Another major issue is that using assets to finance an ongoing conflict will forfeit their use as leverage in any peace settlement, and the rebuilding of Ukraine. The World Bank now estimates post-war rebuilding costs for Ukraine of nearly $500 billion. If the West can offer a compromise to Russia in which frozen assets are used to pay part of these costs, rather than demanding new Russian financing for massive reparations, this could be an important incentive for negotiations.
In contrast, monetizing the assets outside of a peace process could signal that the West intends to continue the conflict indefinitely.
In combination with aggressive new U.S. sanctions announced last week on Russia and on third party countries that continue to deal with Russia, the new push for confiscation of Russian assets is more evidence that the U.S. and EU intend to intensify the conflict with Moscow using administrative mechanisms that won’t rely on support from the political system or the people within them.
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Activist Layla Elabed speaks during an uncommitted vote election night gathering as Democrats and Republicans hold their Michigan presidential primary election, in Dearborn, Michigan, U.S. February 27, 2024. REUTERS/Rebecca Cook
A protest vote in Michigan against President Joe Biden’s handling of the war in Gaza dramatically exceeded expectations Tuesday, highlighting the possibility that his stance on the conflict could cost him the presidency in November.
More than 100,000 Michiganders voted “uncommitted” in yesterday’s presidential primary, earning 13.3% of the tally with most votes counted and blasting past organizers’ goal of 10,000 protest votes. Biden won the primary handily with 81% of the total tally.
The results suggest that Biden could lose Michigan in this year’s election if he continues to back Israel’s campaign to the hilt. In 2020, he won the state by 150,000 votes while polls predicted he would win by a much larger margin. This year, early polls show a slight lead for Trump in the battleground state, which he won in 2016 by fewer than 11,000 votes.
“The war on Gaza is a deep moral issue and the lack of attention and empathy for this perspective from the administration is breaking apart the fragile coalition we built to elect Joe Biden in 2020,” said Rep. Pramila Jayapal (D-Wash.), a progressive leader who has called for a ceasefire in Gaza, as votes came in last night.
Biden still has “a little bit of time to change this dynamic,” Jayapal told CNN, but “it has to be a dramatic policy and rhetorical shift from the president on this issue and a new strategy to rebuild a real partnership with progressives in multiple communities who are absolutely key to winning the election.”
Rep. Ro Khanna, a prominent Biden ally, told Semafor the vote is a “wake-up call” for the White House on Gaza.
The “uncommitted” option won outright in Dearborn, a Detroit suburb with a famously large Arab American population. The protest vote also gained notable traction in college towns, signaling Biden’s weakness among young voters across the country. “Uncommitted” received at least 8% of votes in every county in Michigan with more than 95% of votes tallied.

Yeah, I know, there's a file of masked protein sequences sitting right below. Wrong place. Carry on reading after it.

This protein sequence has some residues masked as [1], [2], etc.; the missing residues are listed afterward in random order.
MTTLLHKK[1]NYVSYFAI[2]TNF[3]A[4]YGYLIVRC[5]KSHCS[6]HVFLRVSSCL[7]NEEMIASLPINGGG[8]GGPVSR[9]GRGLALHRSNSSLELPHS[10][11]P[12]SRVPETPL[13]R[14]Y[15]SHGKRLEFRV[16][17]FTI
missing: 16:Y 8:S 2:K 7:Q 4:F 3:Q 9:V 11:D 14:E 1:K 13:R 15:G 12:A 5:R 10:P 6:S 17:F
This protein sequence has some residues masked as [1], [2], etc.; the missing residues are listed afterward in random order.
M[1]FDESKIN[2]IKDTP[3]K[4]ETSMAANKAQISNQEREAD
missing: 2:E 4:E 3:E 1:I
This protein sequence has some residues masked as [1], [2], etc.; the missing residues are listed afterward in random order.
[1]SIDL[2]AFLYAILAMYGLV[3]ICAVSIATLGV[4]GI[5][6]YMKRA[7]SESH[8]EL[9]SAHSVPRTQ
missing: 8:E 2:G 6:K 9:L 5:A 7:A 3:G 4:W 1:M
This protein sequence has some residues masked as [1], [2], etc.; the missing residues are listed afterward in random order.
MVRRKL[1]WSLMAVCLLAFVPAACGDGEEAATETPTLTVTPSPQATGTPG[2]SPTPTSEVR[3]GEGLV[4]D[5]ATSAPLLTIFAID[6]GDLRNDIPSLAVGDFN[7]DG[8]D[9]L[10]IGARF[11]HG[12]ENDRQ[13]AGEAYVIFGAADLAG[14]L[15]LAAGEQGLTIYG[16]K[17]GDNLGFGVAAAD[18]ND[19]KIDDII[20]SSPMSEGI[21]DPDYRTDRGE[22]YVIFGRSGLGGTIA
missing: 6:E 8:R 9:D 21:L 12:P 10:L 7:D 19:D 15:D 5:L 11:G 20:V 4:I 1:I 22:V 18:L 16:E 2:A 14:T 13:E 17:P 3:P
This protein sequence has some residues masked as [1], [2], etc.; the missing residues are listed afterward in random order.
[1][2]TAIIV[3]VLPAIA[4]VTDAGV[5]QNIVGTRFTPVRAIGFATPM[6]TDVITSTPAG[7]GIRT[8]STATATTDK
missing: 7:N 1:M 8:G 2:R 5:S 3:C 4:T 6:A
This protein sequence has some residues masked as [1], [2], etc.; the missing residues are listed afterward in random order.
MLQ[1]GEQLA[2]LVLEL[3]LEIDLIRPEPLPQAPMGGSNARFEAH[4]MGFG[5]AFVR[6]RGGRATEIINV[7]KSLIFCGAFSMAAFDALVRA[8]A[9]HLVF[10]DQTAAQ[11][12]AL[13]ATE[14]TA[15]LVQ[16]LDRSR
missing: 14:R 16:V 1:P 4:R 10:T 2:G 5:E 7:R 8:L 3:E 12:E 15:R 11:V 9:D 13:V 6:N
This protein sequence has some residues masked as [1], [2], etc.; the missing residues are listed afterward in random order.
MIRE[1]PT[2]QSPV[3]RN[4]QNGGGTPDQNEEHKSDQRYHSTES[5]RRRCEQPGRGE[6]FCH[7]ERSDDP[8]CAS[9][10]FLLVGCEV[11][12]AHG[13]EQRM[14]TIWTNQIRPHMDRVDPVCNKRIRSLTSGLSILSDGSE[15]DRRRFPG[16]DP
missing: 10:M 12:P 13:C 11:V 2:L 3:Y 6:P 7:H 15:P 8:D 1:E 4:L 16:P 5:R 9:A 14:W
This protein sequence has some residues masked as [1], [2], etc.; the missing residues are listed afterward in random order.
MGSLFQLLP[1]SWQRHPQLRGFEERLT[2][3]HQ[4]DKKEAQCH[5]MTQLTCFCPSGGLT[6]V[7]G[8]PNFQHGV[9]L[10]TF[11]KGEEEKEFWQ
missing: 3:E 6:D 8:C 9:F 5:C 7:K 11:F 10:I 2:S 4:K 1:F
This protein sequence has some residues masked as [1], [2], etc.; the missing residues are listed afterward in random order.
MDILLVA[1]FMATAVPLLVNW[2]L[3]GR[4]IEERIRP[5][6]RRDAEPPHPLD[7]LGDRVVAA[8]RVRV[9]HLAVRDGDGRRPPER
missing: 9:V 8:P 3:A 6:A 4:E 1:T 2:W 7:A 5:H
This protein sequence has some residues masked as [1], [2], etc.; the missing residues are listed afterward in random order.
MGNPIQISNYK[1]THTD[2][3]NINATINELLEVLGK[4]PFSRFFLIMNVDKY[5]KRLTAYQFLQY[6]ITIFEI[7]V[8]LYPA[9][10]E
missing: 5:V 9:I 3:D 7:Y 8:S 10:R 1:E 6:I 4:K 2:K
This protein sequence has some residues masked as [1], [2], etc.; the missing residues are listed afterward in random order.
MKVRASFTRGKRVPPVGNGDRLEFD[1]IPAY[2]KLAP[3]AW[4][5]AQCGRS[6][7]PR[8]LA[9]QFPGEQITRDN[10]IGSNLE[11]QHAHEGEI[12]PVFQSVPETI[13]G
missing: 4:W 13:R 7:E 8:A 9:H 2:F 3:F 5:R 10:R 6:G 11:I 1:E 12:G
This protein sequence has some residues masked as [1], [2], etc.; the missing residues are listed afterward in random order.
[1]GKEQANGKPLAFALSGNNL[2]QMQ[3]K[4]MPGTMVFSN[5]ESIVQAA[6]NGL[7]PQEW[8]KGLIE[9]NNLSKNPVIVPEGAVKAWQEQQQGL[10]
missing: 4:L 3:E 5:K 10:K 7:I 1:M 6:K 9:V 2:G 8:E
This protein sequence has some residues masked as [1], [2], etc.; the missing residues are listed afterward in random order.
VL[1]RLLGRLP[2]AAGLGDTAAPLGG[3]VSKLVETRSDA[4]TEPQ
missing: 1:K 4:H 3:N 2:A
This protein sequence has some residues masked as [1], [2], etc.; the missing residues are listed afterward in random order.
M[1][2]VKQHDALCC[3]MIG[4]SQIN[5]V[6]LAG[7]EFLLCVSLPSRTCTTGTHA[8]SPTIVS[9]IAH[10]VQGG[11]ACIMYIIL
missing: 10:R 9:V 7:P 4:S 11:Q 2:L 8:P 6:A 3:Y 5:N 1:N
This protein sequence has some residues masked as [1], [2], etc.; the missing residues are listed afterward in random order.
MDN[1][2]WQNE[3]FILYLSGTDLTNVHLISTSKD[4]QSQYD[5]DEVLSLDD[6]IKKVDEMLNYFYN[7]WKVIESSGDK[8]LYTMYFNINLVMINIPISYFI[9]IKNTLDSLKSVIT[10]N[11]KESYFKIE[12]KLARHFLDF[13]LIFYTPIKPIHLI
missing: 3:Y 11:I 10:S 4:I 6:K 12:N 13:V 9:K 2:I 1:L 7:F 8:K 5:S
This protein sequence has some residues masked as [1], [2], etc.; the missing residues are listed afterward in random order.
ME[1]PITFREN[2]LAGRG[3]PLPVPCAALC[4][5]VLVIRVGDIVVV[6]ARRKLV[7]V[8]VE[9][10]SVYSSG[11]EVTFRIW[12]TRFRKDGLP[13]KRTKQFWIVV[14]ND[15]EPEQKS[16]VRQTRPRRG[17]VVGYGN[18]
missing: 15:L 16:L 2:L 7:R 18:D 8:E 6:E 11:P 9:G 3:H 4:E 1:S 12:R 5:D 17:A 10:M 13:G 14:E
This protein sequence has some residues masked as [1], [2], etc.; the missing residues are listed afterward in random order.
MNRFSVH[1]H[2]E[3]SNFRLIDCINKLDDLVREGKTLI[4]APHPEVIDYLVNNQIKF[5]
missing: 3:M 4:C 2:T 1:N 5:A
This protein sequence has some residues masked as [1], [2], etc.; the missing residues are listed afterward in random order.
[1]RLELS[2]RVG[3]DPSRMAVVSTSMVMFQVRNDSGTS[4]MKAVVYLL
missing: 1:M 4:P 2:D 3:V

The uncommitted campaign drew backing from prominent Democrats in Michigan, including Rep. Rashida Tlaib (D-Mich.) and state Rep. Abraham Aiyash, who is the majority leader in the Michigan House. Former Reps. Andy Levin and Beto O’Rourke, who served as a representative from Texas, also lent their support to the effort.
“Our movement emerged victorious tonight and massively surpassed our expectations,” said Listen to Michigan, the organization behind the campaign, in a statement last night. “Tens of thousands of Michigan Democrats, many of whom [...] voted for Biden in 2020, are uncommitted to his re-election due to the war in Gaza.”
Biden did not make reference to the uncommitted movement in his victory speech, but reports indicate that his campaign is spooked by the effort. Prior to Tuesday’s vote, White House officials met with Arab and Muslim leaders in Michigan to try to assuage their concerns about the war, which has left about 30,000 Palestinians dead and many more injured. (More than 1,100 Israelis died during Hamas’s Oct. 7 attacks last year.)
The president argues that his support for Israel has made it possible for him to guide the direction of the war to the extent possible, though his critics note that, despite some symbolic and rhetorical moves, he has stopped far short of holding back U.S. weapons or supporting multilateral efforts to demand a ceasefire.
Campaigners now hope the “uncommitted” effort will spread to other states. Minnesota, which will hold its primaries next week, is an early target.
“If you think this will stop with Michigan you are either the president or paid to flatter him,” said Alex Sammon, a politics writer at Slate.
Meanwhile in the Republican primary, former President Donald Trump fended off a challenge from former South Carolina governor Nikki Haley. With 94% of votes in, Trump came away with 68% of the vote, while Haley scored around 27%.